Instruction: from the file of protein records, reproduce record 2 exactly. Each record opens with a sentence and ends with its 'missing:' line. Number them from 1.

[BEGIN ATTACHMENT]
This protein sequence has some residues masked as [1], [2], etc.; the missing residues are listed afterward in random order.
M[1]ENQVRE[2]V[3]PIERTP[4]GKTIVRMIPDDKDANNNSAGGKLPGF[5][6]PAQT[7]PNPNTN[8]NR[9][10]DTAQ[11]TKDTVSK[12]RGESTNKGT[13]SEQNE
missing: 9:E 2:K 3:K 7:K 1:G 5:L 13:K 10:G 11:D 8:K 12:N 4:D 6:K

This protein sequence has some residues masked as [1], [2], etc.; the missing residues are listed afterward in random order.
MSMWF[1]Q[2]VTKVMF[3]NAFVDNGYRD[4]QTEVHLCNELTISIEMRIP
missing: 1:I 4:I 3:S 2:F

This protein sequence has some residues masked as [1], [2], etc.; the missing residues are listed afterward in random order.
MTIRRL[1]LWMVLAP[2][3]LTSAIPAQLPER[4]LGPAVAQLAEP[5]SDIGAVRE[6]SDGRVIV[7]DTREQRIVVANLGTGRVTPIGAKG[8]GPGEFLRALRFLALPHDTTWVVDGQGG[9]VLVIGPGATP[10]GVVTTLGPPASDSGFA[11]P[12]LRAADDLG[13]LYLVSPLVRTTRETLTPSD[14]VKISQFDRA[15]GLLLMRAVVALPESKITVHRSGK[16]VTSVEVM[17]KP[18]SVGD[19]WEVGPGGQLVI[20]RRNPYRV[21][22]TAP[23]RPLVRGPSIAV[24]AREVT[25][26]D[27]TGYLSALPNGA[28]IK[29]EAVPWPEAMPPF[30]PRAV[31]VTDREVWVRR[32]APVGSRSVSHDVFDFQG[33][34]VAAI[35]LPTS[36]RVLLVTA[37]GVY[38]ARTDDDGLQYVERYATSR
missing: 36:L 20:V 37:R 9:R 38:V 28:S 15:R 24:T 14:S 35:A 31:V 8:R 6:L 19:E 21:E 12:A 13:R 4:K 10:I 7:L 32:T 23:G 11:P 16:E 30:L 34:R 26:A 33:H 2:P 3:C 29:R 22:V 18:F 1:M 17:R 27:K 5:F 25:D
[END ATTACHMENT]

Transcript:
This protein sequence has some residues masked as [1], [2], etc.; the missing residues are listed afterward in random order.
MSMWF[1]Q[2]VTKVMF[3]NAFVDNGYRD[4]QTEVHLCNELTISIEMRIP
missing: 1:I 4:I 3:S 2:F